The White House ignored Pentagon and intelligence community concerns and overrode existing protocol for the transfer of Guantanamo prisoners to fast-track the Bergdahl exchange, TIME reports.
Though National Security Council officials say that “there was not a dissent on moving forward with this plan,” Pentagon and intelligence community officials have prevented the release of the “Taliban Dream Team” five times prior to their release, which the Taliban has been explicitly seeking at least since last summer. Two of the five are wanted for war crimes by the UN.
The five had been considered too high risk to release since George W. Bush’s presidency, a status which was confirmed by a Justice Department review at the beginning of Obama’s first term in January 2009. Their release had been hotly debated within the administration since then, with top security officials relying on classified information proving that they were a continuing threat.
“When our military is engaged in combat operations you’re always going to err on the side of caution,” said one anonymous official. “Just conceptually, how much sense does it make to release your enemy when you’re still at war with him?”
The White House’s position was strengthened last summer with the passing of the 2014 Defense Authorization Act, which allows the Secretary of Defense to release Guantanamo prisoners when in the country’s national security interest. The act was passed less than a month after the Taliban first proposed trading Bergdahl for the five Guantanamo detainees.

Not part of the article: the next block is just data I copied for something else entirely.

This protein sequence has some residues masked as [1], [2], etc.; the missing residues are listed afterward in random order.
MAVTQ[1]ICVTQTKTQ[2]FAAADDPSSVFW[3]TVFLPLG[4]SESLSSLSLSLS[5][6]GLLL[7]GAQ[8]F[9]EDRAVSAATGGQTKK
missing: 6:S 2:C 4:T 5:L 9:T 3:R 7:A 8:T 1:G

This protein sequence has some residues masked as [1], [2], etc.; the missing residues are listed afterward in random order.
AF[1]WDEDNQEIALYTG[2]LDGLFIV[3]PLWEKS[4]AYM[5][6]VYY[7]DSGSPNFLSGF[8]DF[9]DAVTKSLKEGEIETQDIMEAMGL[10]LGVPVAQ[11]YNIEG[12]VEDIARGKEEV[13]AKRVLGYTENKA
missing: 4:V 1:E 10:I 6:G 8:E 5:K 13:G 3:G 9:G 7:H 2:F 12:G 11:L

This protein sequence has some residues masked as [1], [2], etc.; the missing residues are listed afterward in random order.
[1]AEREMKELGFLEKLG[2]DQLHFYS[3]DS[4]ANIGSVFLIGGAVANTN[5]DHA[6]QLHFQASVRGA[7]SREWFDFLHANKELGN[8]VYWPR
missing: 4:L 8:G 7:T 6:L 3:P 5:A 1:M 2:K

But even the new law required that Congress be notified at least thirty days in advance, which the administration did not do, prompting many to wonder whether Obama has crossed a line. “He believes somehow that he’s become a monarch or an emperor,” said Florida Senator Marco Rubio Tuesday afternoon. “The president has violated the law here.”
Though White House officials have said that Bergdahl’s release “has been a central element of our reconciliation efforts [with the Taliban]” since May 2011, things escalated quickly in light of “credible reports regarding the risk of grave harm to Sergeant Bergdahl,” according to a Tuesday press release from the National Security Council. (RELATED: Prisoner Exchange Won’t Bring Peace Talks, Taliban Says)
The NSC goes on to argue that the 30-day notification requirement “should be construed not to apply to this unique set of circumstances, in which the transfer would secure the release of a U.S. soldier and the Secretary of Defense, acting on behalf of the President, has determined that providing notice . . . could endanger the soldier’s life.” (RELATED: Harvard Professor Jeffrey Toobin Says Obama ‘Clearly Broke The Law’)
“We have done prisoner swaps in the past,” said one official, but “that’s been in international armed conflict where you have a state with which you can negotiate and you can say this guy will not go back to the fight.”